Welcome to the Rocket Composter

The Rocket

The Rocket Composter at it's current location at the Student Union loading dock.

Just in time for spring, Fort Lewis College is becoming “greener”. It began at the Student Operations Summit in fall of 2009, when students declared sustainability a top priority for future funds. A study done in 2010 unveiled that Fort Lewis College students generated a collective .24 lbs of waste during each meal. Over the 31 weeks in academic year, the cumulative waste generated is 102.977. Based on this knowledge, the students decided their college’s waste problem was a pressing issue. Thus began a search for a composting system that could meet the sizable demands. Now after a long period of gathering support, funds, and research, the Rocket Composter is now up and ready to run. This new edition is predicted to eliminate 75,907 lbs of discarded food per academic year. This is waste that would otherwise occupy a landfill. This huge stride in waste management has helped the school meet its goal to reduce food waste by 70%, one of many goals found in the college’s Suitability Action Plan.

Presently, large-scale composting is relatively uncharted terrain. The United States has only nine campuses with Rocket Composters, making Fort Lewis a pioneer in campus composting. The composter is partly operated by the student organization the Environmental Center, providing unique opportunities for environmentally minded students to work with and learn from the composter.

Collaboration makes operation of the Rocket Composter possible.  Sedexo’s participation has been the key in making the the compost dream a reality. Their staff sorts the disposed food from the dishes, putting it into their pulper machine, and preparing it for its micro-organismic journey to become compost. Sedexo’s eagerness to work with the school’s Environmental Center has created a great climate for positive change on Campus.  We hope that our partnered success sets an example for other campuses, communities and businesses to explore the benefits of large scale composting.

~ Melanie Weber-Sauer

Driven to act: The EC’s Waste Audit makes local news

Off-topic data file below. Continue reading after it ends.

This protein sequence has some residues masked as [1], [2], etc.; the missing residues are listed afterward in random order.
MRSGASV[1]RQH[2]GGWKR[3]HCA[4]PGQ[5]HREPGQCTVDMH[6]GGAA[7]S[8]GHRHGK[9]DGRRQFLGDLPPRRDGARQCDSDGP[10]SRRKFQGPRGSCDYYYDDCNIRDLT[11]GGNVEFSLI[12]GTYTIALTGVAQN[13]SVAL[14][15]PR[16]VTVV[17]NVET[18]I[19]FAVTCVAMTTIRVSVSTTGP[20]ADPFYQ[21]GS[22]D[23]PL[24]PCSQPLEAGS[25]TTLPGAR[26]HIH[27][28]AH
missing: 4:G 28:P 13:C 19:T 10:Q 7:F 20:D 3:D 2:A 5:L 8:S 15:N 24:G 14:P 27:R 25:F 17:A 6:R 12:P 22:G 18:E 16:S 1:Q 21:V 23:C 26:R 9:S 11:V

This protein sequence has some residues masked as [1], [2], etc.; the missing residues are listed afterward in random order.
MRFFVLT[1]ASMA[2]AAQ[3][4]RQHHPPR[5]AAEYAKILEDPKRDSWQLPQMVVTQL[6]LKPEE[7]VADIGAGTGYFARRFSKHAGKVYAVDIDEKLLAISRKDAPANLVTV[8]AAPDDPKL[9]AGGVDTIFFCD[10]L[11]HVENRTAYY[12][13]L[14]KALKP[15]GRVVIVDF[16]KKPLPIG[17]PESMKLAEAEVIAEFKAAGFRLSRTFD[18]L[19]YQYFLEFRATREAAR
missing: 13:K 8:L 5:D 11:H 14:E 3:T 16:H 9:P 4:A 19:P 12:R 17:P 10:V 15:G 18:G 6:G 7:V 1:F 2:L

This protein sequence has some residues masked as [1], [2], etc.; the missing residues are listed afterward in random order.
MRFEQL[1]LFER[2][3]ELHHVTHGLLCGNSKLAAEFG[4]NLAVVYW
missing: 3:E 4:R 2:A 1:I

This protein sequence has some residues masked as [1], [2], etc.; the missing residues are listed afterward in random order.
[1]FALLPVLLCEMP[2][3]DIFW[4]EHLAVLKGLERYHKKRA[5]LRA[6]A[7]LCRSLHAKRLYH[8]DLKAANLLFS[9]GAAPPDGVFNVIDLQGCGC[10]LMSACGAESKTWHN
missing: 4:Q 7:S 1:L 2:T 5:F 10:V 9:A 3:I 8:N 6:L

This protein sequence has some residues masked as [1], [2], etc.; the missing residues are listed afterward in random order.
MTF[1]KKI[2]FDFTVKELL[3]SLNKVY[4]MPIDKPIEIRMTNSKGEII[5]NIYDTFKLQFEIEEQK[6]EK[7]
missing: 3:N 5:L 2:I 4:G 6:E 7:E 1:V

Waste Audit 2010 - The Durango Herald - STEVE LEWIS

Driven to act

Environmental Center’s new coordinator ready to work

By Dale Rodebaugh Herald Staff Writer

The new coordinator of the Environmental Center at Fort Lewis College wants to strengthen ties with students, community members and campus administrators in promoting sustainability.

Sustainability drives Rebecca Schild, who said the FLC post she took in June seemed “too good to be true.”

She received an undergraduate degree in international sustainable development from Colorado College and a master’s degree in environmental management and a certificate in nonprofit management from Duke University.

Schild’s master’s project centered on institutionalizing sustainability at Colorado College, where she developed and coordinated a peer-education network.

“We’re looking forward to continuing collaboration with many groups,” Schild said Tuesday.

Schild has her hands full.

The Environmental Center has 30 work/study students divided into six teams to tackle various aspects of sustainability – local food; climate action; sustainable business; media and communications; educational outreach to campus, community and schools; and zero waste.

Each team can have several projects under way at the same time, she said.

“The Environmental Center played an important role in moving the campus to adopt a sustainability action plan,” Schild said.

The administration has made a strong effort to be environmentally conscious, Schild said. Among the ways:

The campus is a signatory to the American College & University Presidents Climate Commitment, which promotes efforts to manage climate change.

New construction is designed for sustainability. Animas Hall, a student residence, has Leadership in Energy and Environmental Design, called LEED, certification, and two others – the Student Union addition and Berndt Hall – are aiming for the same designation.

Nonpotable water irrigates landscape.

The first full-time teaching position in environmental studies has been hired as a result of student interest in the field.

Schild, who chairs the president’s advisory council on environmental affairs, is the link between students and the administration. Professors, a physical plant representative and community members also sit on the council.

Students’ support for Environmental Center projects is evident, Schild said. They voted to pay a nickel extra for each credit-hour they take, a surcharge that raises about $5,000 a year for projects.

Other student-proposed projects are taking shape, Schild said. Among them:

A campus demonstration garden from which participants share the harvest could be formalized to provide planned distribution through a food bank.

A student proposal to compost dining hall waste is being studied.

The elimination of plastic water bottles and the installation of a hydration station is under review.

Schild is looking forward to moving from the trailers that house the Environmental Center to new quarters in the Student Union next year.


Source: http://durangoherald.com/article/20101104/NEWS06/711049983/Driven-to-act